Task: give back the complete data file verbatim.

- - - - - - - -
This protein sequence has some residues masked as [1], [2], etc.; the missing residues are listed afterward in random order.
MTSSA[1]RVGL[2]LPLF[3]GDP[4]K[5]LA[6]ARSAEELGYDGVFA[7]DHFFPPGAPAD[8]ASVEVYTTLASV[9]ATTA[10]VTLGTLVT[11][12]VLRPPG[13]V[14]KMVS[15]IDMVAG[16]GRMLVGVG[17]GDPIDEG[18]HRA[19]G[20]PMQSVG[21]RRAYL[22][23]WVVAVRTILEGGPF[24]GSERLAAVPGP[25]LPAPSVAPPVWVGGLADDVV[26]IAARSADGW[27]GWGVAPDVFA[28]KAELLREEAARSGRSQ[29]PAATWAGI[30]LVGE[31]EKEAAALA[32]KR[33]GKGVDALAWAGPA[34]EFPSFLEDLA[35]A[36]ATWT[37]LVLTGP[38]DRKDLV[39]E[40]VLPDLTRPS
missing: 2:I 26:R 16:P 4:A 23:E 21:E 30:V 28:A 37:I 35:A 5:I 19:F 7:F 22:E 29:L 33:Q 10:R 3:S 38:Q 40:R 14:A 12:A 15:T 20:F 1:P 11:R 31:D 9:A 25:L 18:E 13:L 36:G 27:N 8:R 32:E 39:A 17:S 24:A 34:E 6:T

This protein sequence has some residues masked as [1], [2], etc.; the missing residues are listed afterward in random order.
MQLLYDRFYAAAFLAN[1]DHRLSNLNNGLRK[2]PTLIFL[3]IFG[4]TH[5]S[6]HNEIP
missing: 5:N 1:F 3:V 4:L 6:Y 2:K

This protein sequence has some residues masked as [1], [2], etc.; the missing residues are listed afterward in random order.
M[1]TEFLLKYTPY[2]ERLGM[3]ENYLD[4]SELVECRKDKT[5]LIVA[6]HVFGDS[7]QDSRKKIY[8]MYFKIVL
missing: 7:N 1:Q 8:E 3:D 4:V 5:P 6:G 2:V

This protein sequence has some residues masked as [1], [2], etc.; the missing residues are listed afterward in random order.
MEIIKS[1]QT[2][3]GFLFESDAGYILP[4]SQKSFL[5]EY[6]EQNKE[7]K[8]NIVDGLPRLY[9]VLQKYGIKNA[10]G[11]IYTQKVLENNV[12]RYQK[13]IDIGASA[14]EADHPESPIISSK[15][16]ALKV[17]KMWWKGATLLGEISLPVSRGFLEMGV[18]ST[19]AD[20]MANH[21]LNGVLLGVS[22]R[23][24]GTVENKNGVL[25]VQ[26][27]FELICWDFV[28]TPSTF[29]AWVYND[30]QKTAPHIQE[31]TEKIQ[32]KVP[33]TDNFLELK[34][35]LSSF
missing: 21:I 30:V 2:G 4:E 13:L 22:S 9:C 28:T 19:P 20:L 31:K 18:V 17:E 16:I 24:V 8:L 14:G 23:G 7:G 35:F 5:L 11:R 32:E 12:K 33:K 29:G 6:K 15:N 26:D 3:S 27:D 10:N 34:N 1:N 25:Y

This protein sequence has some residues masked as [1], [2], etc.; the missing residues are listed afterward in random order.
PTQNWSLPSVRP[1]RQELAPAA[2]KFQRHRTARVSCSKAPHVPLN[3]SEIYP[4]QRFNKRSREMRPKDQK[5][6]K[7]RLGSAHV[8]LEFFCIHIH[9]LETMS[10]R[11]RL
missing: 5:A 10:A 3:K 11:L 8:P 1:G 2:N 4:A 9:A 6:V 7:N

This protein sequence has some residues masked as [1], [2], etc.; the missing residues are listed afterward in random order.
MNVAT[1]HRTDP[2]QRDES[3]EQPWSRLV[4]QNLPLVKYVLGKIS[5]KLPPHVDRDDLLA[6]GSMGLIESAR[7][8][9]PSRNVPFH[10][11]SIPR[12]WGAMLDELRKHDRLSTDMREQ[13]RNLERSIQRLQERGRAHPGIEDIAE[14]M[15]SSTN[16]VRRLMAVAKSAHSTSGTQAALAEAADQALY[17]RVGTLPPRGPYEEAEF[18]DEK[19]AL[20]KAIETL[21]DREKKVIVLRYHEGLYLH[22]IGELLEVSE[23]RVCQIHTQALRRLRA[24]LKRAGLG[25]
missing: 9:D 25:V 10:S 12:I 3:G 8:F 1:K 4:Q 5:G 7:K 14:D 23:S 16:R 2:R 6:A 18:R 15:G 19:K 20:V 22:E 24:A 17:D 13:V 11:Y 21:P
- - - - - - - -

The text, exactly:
This protein sequence has some residues masked as [1], [2], etc.; the missing residues are listed afterward in random order.
MTSSA[1]RVGL[2]LPLF[3]GDP[4]K[5]LA[6]ARSAEELGYDGVFA[7]DHFFPPGAPAD[8]ASVEVYTTLASV[9]ATTA[10]VTLGTLVT[11][12]VLRPPG[13]V[14]KMVS[15]IDMVAG[16]GRMLVGVG[17]GDPIDEG[18]HRA[19]G[20]PMQSVG[21]RRAYL[22][23]WVVAVRTILEGGPF[24]GSERLAAVPGP[25]LPAPSVAPPVWVGGLADDVV[26]IAARSADGW[27]GWGVAPDVFA[28]KAELLREEAARSGRSQ[29]PAATWAGI[30]LVGE[31]EKEAAALA[32]KR[33]GKGVDALAWAGPA[34]EFPSFLEDLA[35]A[36]ATWT[37]LVLTGP[38]DRKDLV[39]E[40]VLPDLTRPS
missing: 2:I 26:R 16:P 4:A 23:E 21:E 30:V 28:A 37:I 35:A 5:I 19:F 7:F 22:E 29:L 33:Q 10:R 3:S 38:Q 40:R 14:A 12:A 15:T 20:F 1:P 11:R 31:D 9:A 25:L 18:E 13:L 36:G 27:N 8:R 32:E 39:A 17:S 24:A 34:E 6:T

This protein sequence has some residues masked as [1], [2], etc.; the missing residues are listed afterward in random order.
MQLLYDRFYAAAFLAN[1]DHRLSNLNNGLRK[2]PTLIFL[3]IFG[4]TH[5]S[6]HNEIP
missing: 5:N 1:F 3:V 4:L 6:Y 2:K

This protein sequence has some residues masked as [1], [2], etc.; the missing residues are listed afterward in random order.
M[1]TEFLLKYTPY[2]ERLGM[3]ENYLD[4]SELVECRKDKT[5]LIVA[6]HVFGDS[7]QDSRKKIY[8]MYFKIVL
missing: 7:N 1:Q 8:E 3:D 4:V 5:P 6:G 2:V

This protein sequence has some residues masked as [1], [2], etc.; the missing residues are listed afterward in random order.
MEIIKS[1]QT[2][3]GFLFESDAGYILP[4]SQKSFL[5]EY[6]EQNKE[7]K[8]NIVDGLPRLY[9]VLQKYGIKNA[10]G[11]IYTQKVLENNV[12]RYQK[13]IDIGASA[14]EADHPESPIISSK[15][16]ALKV[17]KMWWKGATLLGEISLPVSRGFLEMGV[18]ST[19]AD[20]MANH[21]LNGVLLGVS[22]R[23][24]GTVENKNGVL[25]VQ[26][27]FELICWDFV[28]TPSTF[29]AWVYND[30]QKTAPHIQE[31]TEKIQ[32]KVP[33]TDNFLELK[34][35]LSSF
missing: 21:I 30:V 2:G 4:E 13:L 22:S 9:C 28:T 19:P 20:L 31:K 18:V 17:E 16:I 24:V 8:L 14:G 23:G 7:G 35:F 5:L 11:R 32:E 12:K 33:K 29:G 6:K 15:N 26:D 3:S 27:D 10:N 34:N 1:N 25:Y

This protein sequence has some residues masked as [1], [2], etc.; the missing residues are listed afterward in random order.
PTQNWSLPSVRP[1]RQELAPAA[2]KFQRHRTARVSCSKAPHVPLN[3]SEIYP[4]QRFNKRSREMRPKDQK[5][6]K[7]RLGSAHV[8]LEFFCIHIH[9]LETMS[10]R[11]RL
missing: 5:A 10:A 3:K 11:L 8:P 1:G 2:N 4:A 9:A 6:V 7:N

This protein sequence has some residues masked as [1], [2], etc.; the missing residues are listed afterward in random order.
MNVAT[1]HRTDP[2]QRDES[3]EQPWSRLV[4]QNLPLVKYVLGKIS[5]KLPPHVDRDDLLA[6]GSMGLIESAR[7][8][9]PSRNVPFH[10][11]SIPR[12]WGAMLDELRKHDRLSTDMREQ[13]RNLERSIQRLQERGRAHPGIEDIAE[14]M[15]SSTN[16]VRRLMAVAKSAHSTSGTQAALAEAADQALY[17]RVGTLPPRGPYEEAEF[18]DEK[19]AL[20]KAIETL[21]DREKKVIVLRYHEGLYLH[22]IGELLEVSE[23]RVCQIHTQALRRLRA[24]LKRAGLG[25]
missing: 9:D 25:V 10:S 12:I 3:G 8:F 1:K 4:Q 5:G 7:K 14:D 23:S 16:R 2:R 6:A 18:R 15:G 19:K 20:V 22:E 24:A 17:D 13:V 11:Y 21:P